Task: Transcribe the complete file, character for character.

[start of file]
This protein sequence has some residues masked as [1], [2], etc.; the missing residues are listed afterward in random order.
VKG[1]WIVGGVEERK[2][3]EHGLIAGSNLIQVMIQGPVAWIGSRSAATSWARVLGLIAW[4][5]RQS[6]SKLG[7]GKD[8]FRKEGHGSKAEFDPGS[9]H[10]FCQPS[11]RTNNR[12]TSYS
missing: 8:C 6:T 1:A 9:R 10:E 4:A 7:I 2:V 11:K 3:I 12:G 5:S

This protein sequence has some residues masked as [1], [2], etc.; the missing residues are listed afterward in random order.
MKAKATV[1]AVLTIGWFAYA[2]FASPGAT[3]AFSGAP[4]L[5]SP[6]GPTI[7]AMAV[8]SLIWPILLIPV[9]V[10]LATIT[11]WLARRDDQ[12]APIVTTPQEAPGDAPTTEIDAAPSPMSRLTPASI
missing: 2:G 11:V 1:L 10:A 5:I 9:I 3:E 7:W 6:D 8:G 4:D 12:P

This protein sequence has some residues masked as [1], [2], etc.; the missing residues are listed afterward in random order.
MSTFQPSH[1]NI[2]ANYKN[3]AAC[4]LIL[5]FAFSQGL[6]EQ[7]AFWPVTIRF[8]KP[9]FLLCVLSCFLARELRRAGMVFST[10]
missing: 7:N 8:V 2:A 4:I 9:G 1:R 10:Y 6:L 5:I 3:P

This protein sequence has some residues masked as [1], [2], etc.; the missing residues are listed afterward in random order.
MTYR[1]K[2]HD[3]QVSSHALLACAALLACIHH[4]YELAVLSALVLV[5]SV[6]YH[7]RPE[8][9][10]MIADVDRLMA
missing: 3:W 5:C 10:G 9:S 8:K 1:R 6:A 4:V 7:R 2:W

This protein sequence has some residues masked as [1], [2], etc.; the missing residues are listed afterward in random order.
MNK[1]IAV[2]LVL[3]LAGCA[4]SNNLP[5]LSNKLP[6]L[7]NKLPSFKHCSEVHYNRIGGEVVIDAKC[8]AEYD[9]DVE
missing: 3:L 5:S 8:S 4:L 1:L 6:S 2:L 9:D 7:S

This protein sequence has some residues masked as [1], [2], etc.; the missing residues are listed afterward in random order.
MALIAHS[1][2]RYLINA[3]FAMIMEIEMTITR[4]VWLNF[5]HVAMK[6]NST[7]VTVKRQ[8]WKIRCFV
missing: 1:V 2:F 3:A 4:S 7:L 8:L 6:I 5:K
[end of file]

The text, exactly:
This protein sequence has some residues masked as [1], [2], etc.; the missing residues are listed afterward in random order.
VKG[1]WIVGGVEERK[2][3]EHGLIAGSNLIQVMIQGPVAWIGSRSAATSWARVLGLIAW[4][5]RQS[6]SKLG[7]GKD[8]FRKEGHGSKAEFDPGS[9]H[10]FCQPS[11]RTNNR[12]TSYS
missing: 8:C 6:T 1:A 9:R 10:E 4:A 7:I 2:V 11:K 3:I 12:G 5:S

This protein sequence has some residues masked as [1], [2], etc.; the missing residues are listed afterward in random order.
MKAKATV[1]AVLTIGWFAYA[2]FASPGAT[3]AFSGAP[4]L[5]SP[6]GPTI[7]AMAV[8]SLIWPILLIPV[9]V[10]LATIT[11]WLARRDDQ[12]APIVTTPQEAPGDAPTTEIDAAPSPMSRLTPASI
missing: 2:G 11:V 1:L 10:A 5:I 9:I 3:E 7:W 6:D 8:G 4:D 12:P

This protein sequence has some residues masked as [1], [2], etc.; the missing residues are listed afterward in random order.
MSTFQPSH[1]NI[2]ANYKN[3]AAC[4]LIL[5]FAFSQGL[6]EQ[7]AFWPVTIRF[8]KP[9]FLLCVLSCFLARELRRAGMVFST[10]
missing: 7:N 8:V 2:A 4:I 9:G 1:R 10:Y 6:L 5:I 3:P

This protein sequence has some residues masked as [1], [2], etc.; the missing residues are listed afterward in random order.
MTYR[1]K[2]HD[3]QVSSHALLACAALLACIHH[4]YELAVLSALVLV[5]SV[6]YH[7]RPE[8][9][10]MIADVDRLMA
missing: 3:W 5:C 10:G 9:S 8:K 1:R 6:A 4:V 7:R 2:W

This protein sequence has some residues masked as [1], [2], etc.; the missing residues are listed afterward in random order.
MNK[1]IAV[2]LVL[3]LAGCA[4]SNNLP[5]LSNKLP[6]L[7]NKLPSFKHCSEVHYNRIGGEVVIDAKC[8]AEYD[9]DVE
missing: 3:L 5:S 8:S 4:L 1:L 6:S 2:L 9:D 7:S

This protein sequence has some residues masked as [1], [2], etc.; the missing residues are listed afterward in random order.
MALIAHS[1][2]RYLINA[3]FAMIMEIEMTITR[4]VWLNF[5]HVAMK[6]NST[7]VTVKRQ[8]WKIRCFV
missing: 1:V 2:F 3:A 4:S 7:L 8:L 6:I 5:K